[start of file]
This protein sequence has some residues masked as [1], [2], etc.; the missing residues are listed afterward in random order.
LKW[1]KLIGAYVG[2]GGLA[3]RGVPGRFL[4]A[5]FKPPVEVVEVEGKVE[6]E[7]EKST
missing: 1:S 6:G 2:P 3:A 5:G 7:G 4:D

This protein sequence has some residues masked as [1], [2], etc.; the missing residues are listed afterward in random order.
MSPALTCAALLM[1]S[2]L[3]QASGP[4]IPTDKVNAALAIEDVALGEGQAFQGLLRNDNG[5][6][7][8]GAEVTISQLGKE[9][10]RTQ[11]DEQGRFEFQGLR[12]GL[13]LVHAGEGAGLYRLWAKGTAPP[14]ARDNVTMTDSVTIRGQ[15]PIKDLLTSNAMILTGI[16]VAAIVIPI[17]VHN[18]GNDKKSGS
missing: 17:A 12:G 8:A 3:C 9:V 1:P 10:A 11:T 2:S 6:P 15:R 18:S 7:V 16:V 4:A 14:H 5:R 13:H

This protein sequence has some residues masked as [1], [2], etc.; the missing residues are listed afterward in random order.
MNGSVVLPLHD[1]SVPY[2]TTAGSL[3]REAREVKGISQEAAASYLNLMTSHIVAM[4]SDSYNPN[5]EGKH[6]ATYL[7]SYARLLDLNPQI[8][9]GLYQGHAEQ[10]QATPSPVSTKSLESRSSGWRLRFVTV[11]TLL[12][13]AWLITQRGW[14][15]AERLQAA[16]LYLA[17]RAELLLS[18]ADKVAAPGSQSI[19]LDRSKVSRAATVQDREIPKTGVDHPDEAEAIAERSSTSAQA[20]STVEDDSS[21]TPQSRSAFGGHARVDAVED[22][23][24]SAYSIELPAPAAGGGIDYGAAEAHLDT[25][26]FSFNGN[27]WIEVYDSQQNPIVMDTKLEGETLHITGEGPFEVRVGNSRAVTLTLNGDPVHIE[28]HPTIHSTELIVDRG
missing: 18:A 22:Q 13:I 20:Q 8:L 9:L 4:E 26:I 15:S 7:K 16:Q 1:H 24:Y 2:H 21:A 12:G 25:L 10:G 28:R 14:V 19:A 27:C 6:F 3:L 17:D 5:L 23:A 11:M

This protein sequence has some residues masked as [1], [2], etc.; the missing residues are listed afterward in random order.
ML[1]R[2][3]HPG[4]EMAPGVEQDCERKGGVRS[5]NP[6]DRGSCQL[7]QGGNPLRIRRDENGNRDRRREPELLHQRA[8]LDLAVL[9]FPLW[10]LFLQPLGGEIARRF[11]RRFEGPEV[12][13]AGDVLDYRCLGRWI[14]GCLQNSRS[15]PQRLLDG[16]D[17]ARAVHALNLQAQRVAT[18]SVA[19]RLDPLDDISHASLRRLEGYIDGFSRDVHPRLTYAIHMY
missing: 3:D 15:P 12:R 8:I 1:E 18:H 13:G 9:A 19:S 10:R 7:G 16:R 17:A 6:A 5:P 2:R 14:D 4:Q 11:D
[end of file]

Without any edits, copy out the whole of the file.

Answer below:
This protein sequence has some residues masked as [1], [2], etc.; the missing residues are listed afterward in random order.
LKW[1]KLIGAYVG[2]GGLA[3]RGVPGRFL[4]A[5]FKPPVEVVEVEGKVE[6]E[7]EKST
missing: 1:S 6:G 2:P 3:A 5:G 7:G 4:D

This protein sequence has some residues masked as [1], [2], etc.; the missing residues are listed afterward in random order.
MSPALTCAALLM[1]S[2]L[3]QASGP[4]IPTDKVNAALAIEDVALGEGQAFQGLLRNDNG[5][6][7][8]GAEVTISQLGKE[9][10]RTQ[11]DEQGRFEFQGLR[12]GL[13]LVHAGEGAGLYRLWAKGTAPP[14]ARDNVTMTDSVTIRGQ[15]PIKDLLTSNAMILTGI[16]VAAIVIPI[17]VHN[18]GNDKKSGS
missing: 17:A 12:G 8:A 3:C 9:V 1:P 10:A 11:T 2:S 6:P 15:R 18:S 7:V 16:V 4:A 14:H 5:R 13:H

This protein sequence has some residues masked as [1], [2], etc.; the missing residues are listed afterward in random order.
MNGSVVLPLHD[1]SVPY[2]TTAGSL[3]REAREVKGISQEAAASYLNLMTSHIVAM[4]SDSYNPN[5]EGKH[6]ATYL[7]SYARLLDLNPQI[8][9]GLYQGHAEQ[10]QATPSPVSTKSLESRSSGWRLRFVTV[11]TLL[12][13]AWLITQRGW[14][15]AERLQAA[16]LYLA[17]RAELLLS[18]ADKVAAPGSQSI[19]LDRSKVSRAATVQDREIPKTGVDHPDEAEAIAERSSTSAQA[20]STVEDDSS[21]TPQSRSAFGGHARVDAVED[22][23][24]SAYSIELPAPAAGGGIDYGAAEAHLDT[25][26]FSFNGN[27]WIEVYDSQQNPIVMDTKLEGETLHITGEGPFEVRVGNSRAVTLTLNGDPVHIE[28]HPTIHSTELIVDRG
missing: 18:A 22:Q 13:I 20:Q 8:L 9:L 4:E 26:I 15:S 7:K 16:Q 1:H 24:Y 2:H 21:A 12:G 25:L 10:G 28:R 14:V 19:A 27:C 6:F 3:L 17:D 5:L 23:A 11:M

This protein sequence has some residues masked as [1], [2], etc.; the missing residues are listed afterward in random order.
ML[1]R[2][3]HPG[4]EMAPGVEQDCERKGGVRS[5]NP[6]DRGSCQL[7]QGGNPLRIRRDENGNRDRRREPELLHQRA[8]LDLAVL[9]FPLW[10]LFLQPLGGEIARRF[11]RRFEGPEV[12][13]AGDVLDYRCLGRWI[14]GCLQNSRS[15]PQRLLDG[16]D[17]ARAVHALNLQAQRVAT[18]SVA[19]RLDPLDDISHASLRRLEGYIDGFSRDVHPRLTYAIHMY
missing: 3:D 15:P 12:R 8:I 1:E 18:H 13:G 9:A 19:S 10:R 7:G 16:R 17:A 6:A 5:P 2:R 14:D 4:Q 11:D